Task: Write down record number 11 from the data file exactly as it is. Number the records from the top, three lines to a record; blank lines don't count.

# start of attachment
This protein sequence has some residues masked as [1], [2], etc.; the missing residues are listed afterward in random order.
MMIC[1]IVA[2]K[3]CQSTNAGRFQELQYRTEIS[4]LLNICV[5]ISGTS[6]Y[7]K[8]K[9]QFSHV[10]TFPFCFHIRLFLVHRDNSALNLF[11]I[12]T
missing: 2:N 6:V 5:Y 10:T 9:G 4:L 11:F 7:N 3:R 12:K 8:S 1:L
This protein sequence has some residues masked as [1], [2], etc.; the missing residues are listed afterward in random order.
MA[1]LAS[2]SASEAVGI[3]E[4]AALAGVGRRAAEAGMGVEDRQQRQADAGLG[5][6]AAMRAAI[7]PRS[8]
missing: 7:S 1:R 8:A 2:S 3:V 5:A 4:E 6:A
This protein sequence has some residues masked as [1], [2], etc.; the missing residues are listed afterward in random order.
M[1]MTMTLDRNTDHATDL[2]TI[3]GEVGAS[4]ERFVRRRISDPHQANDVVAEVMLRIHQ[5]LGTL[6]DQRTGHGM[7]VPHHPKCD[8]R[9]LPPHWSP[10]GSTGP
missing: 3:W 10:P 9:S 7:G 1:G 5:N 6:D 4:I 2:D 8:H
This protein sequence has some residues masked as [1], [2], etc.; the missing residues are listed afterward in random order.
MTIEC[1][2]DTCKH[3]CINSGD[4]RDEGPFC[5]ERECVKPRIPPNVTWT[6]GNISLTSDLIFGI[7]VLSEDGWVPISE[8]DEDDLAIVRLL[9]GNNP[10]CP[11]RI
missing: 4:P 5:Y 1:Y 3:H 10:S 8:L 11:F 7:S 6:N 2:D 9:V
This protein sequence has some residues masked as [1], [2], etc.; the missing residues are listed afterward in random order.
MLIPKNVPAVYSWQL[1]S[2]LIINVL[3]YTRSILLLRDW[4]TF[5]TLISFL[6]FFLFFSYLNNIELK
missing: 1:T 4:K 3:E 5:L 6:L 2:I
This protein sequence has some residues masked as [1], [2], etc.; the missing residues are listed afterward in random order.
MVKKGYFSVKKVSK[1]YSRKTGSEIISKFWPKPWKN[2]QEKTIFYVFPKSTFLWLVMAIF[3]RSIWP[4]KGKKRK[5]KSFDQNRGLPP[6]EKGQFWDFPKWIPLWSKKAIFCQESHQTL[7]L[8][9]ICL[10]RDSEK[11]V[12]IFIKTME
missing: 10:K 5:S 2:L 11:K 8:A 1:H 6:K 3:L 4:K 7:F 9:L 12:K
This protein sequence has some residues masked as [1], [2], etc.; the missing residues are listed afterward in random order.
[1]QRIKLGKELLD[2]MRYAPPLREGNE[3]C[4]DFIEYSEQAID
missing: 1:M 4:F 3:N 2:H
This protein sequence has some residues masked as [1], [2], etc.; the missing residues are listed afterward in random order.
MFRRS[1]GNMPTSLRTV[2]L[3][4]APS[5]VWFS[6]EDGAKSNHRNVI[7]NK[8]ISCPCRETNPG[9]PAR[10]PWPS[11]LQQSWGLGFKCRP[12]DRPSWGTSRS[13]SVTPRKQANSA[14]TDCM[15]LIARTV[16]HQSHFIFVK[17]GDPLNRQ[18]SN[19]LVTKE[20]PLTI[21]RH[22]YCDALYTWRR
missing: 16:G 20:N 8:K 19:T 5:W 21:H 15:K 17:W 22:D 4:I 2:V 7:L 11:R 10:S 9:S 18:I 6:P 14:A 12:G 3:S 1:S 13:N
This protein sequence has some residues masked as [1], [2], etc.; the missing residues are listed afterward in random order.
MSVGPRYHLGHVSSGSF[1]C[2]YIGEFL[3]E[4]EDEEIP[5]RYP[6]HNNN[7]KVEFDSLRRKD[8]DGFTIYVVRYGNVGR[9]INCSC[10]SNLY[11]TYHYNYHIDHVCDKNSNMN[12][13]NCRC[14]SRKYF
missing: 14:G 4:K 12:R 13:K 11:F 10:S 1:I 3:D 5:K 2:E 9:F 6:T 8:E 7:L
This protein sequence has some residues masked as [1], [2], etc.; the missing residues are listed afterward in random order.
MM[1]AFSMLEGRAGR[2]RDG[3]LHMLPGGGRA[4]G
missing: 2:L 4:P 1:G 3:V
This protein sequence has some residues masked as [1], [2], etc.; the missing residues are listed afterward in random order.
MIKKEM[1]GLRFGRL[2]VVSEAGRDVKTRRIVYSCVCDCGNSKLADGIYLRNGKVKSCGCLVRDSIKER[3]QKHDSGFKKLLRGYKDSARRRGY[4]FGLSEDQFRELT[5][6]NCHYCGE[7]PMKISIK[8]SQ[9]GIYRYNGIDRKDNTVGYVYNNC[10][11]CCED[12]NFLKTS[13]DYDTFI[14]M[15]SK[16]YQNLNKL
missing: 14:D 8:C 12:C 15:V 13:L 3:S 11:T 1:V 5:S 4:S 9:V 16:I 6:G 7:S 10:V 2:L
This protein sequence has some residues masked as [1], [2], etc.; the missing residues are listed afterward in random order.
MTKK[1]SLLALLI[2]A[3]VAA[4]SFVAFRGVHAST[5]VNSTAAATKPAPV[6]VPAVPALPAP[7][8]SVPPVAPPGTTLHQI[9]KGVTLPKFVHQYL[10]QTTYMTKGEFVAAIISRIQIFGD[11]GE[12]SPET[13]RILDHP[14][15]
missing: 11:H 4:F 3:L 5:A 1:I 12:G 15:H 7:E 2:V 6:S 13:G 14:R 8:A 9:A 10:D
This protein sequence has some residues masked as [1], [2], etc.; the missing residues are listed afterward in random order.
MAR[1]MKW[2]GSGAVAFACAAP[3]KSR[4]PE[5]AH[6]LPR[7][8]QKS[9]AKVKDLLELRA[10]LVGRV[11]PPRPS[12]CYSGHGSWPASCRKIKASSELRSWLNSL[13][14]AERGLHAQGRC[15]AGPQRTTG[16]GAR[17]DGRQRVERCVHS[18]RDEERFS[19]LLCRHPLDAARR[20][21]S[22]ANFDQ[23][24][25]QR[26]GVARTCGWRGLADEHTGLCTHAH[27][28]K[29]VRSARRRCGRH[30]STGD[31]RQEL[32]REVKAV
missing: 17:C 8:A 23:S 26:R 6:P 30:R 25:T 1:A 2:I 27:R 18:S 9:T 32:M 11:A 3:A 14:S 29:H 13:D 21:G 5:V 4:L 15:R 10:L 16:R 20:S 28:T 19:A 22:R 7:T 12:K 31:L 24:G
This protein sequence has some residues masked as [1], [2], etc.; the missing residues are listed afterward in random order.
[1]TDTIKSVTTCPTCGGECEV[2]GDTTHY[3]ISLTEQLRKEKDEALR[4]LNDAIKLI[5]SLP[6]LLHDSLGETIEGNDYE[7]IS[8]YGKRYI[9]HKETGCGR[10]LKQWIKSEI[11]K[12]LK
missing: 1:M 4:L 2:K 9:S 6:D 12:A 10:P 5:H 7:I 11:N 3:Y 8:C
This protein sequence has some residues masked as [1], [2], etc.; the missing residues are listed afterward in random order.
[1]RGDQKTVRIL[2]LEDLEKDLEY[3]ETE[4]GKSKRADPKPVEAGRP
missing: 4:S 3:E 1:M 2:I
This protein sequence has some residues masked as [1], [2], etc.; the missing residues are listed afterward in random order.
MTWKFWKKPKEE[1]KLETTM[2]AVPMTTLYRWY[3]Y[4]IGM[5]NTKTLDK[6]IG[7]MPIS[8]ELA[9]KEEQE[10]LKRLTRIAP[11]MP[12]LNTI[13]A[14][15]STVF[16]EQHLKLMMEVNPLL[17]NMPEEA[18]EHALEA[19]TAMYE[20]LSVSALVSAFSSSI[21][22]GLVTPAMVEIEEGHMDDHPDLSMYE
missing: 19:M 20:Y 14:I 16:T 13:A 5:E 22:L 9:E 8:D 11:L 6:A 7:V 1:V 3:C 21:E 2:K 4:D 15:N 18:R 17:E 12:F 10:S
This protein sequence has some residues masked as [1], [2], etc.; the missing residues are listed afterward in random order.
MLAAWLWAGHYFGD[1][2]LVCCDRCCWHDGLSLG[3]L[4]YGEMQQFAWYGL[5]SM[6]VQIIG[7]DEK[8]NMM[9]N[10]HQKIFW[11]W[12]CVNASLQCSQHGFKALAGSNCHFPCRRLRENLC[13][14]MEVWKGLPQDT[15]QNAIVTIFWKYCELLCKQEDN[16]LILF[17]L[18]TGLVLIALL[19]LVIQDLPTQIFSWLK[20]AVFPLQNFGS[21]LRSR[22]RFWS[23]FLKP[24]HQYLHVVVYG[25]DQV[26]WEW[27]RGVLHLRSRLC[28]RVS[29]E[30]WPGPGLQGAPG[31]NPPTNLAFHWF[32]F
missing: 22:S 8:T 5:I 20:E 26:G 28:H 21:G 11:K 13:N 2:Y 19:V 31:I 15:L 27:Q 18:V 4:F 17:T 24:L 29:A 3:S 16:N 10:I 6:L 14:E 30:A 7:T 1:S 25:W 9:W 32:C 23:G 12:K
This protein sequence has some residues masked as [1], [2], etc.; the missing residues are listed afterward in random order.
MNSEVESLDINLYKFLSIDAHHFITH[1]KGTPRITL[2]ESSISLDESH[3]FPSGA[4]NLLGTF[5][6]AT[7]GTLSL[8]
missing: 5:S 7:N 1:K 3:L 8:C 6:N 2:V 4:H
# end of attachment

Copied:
This protein sequence has some residues masked as [1], [2], etc.; the missing residues are listed afterward in random order.
MIKKEM[1]GLRFGRL[2]VVSEAGRDVKTRRIVYSCVCDCGNSKLADGIYLRNGKVKSCGCLVRDSIKER[3]QKHDSGFKKLLRGYKDSARRRGY[4]FGLSEDQFRELT[5][6]NCHYCGE[7]PMKISIK[8]SQ[9]GIYRYNGIDRKDNTVGYVYNNC[10][11]CCED[12]NFLKTS[13]DYDTFI[14]M[15]SK[16]YQNLNKL
missing: 14:D 8:C 12:C 15:V 13:L 3:S 11:T 1:V 5:S 4:S 9:V 16:I 6:G 7:S 10:V 2:L